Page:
The fourteenth meeting of the Conference of the Parties to the Basel Convention (COP-14, 29 April–10 May 2019) adopted amendments to Annexes II, VIII and IX to the Convention with the objectives of enhancing the control of the transboundary movements of plastic waste and clarifying the scope of the Convention as it applies to such waste. New entries relating to plastic waste were included.

The amendment to Annex VIII, with the insertion of a new entry A3210, clarifies the scope of plastic wastes presumed to be hazardous and therefore subject to the Prior informed consent procedure. The amendments came into force on 1 January 2021.

On 22 December the EU Commission decided to ban the export of plastic waste from the EU to non-OECD countries, except for clean plastic waste sent for recycling. By contrast UK exports of plastic waste will now be made under a new system of PIC, under which the importer has to agree to accept the waste, and has the opportunity to refuse it.

All the UK wants for Christmas is….Lugano

As 2020 draws to its end, two bits of good news in December. The first roll out of COVID-19 vaccines in the UK, and yesterday’s announcement of a free trade deal between the UK and the EU. However, commercial lawyers will be scanning the news for any announcement that the EU will now consent to the UK’s application to join the Lugano Convention 2007. However, even if that were granted today there would still be a three month delay before the UK joined the Lugano Club.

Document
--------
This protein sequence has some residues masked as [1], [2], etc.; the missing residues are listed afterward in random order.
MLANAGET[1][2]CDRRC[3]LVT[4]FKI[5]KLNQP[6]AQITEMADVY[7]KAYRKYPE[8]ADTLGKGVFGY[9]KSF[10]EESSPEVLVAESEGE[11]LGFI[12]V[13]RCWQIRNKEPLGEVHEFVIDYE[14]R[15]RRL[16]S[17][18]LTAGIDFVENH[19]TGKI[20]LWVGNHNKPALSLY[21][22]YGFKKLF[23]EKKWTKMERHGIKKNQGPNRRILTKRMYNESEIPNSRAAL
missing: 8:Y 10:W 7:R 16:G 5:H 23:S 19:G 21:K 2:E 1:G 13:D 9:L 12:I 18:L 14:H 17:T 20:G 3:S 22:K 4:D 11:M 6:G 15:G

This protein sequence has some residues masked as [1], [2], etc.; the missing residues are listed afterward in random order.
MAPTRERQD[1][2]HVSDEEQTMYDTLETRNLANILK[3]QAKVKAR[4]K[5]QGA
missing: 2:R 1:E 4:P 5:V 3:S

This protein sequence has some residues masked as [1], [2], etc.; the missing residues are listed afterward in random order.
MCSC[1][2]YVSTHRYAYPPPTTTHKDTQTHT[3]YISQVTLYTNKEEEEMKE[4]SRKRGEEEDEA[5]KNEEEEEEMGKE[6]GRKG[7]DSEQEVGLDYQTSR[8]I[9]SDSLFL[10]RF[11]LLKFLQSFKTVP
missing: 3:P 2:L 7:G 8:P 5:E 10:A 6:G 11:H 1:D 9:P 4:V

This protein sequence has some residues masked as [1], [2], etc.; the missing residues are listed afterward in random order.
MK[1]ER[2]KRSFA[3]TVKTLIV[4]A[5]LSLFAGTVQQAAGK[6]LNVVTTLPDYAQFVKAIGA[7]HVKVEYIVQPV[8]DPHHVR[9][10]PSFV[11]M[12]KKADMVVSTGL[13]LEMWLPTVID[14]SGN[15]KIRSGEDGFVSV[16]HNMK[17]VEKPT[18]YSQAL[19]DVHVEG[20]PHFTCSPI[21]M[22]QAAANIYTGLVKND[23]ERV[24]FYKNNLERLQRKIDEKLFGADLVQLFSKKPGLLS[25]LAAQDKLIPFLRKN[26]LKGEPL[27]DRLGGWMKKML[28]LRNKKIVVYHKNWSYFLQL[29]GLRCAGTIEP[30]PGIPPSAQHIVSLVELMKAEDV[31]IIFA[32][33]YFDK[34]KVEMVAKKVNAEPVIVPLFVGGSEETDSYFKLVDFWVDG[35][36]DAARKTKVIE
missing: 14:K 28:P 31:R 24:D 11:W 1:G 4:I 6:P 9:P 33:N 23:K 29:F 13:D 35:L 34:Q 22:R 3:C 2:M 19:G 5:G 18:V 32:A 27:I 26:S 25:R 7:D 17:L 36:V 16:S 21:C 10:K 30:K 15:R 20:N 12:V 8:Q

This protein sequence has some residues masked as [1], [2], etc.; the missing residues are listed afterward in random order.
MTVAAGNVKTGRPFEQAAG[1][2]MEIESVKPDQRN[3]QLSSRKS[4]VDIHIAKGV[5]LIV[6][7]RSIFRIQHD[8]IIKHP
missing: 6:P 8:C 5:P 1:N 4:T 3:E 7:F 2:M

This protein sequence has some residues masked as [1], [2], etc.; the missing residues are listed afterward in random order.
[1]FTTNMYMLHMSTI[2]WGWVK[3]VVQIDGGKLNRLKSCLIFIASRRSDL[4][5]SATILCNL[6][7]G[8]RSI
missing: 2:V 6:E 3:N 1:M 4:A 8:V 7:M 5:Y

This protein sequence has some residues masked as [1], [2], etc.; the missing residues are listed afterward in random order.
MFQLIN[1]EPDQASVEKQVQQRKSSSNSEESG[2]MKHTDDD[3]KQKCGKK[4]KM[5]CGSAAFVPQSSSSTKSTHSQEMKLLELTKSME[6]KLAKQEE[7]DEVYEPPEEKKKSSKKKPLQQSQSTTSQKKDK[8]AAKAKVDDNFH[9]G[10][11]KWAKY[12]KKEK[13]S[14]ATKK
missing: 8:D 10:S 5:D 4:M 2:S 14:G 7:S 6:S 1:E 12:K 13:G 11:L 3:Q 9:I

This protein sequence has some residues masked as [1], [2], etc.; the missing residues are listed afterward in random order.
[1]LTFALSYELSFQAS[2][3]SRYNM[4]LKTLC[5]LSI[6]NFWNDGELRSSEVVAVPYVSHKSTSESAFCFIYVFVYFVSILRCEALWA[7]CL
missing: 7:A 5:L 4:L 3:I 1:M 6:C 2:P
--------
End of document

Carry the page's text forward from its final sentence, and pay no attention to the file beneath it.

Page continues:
Article 72 of the Convention provides

3.   Without prejudice to paragraph 4, the Depositary shall invite the State concerned to accede only if it has obtained the unanimous agreement of the Contracting Parties. The Contracting Parties shall endeavour to give their consent at the latest within one year after the invitation by the Depositary.

4.   The Convention shall enter into force only in relations between the acceding State and the Contracting Parties which have not made any objections to the accession before the first day of the third month following the deposit of the instrument of accession.

So in the interim, the UK on 1 Jan 2021 would revert to common law on civil jurisdiction and enforcement of judgments as between itself and the Lugano parties, subject to application of the Hague Convention 2005 which comes into force with the UK as an independent signatory, rather than by virtue of the EU’s accession, on 1 January 2021.

However in November the UK and Norway agreed to extend and update their 1961 Convention for the Reciprocal Recognition and Enforcement of Judgments in Civil Matters, so that it will apply to the extent that, and during any period that, the 2007 Lugano Convention does not apply to the UK.

The agreement between the two countries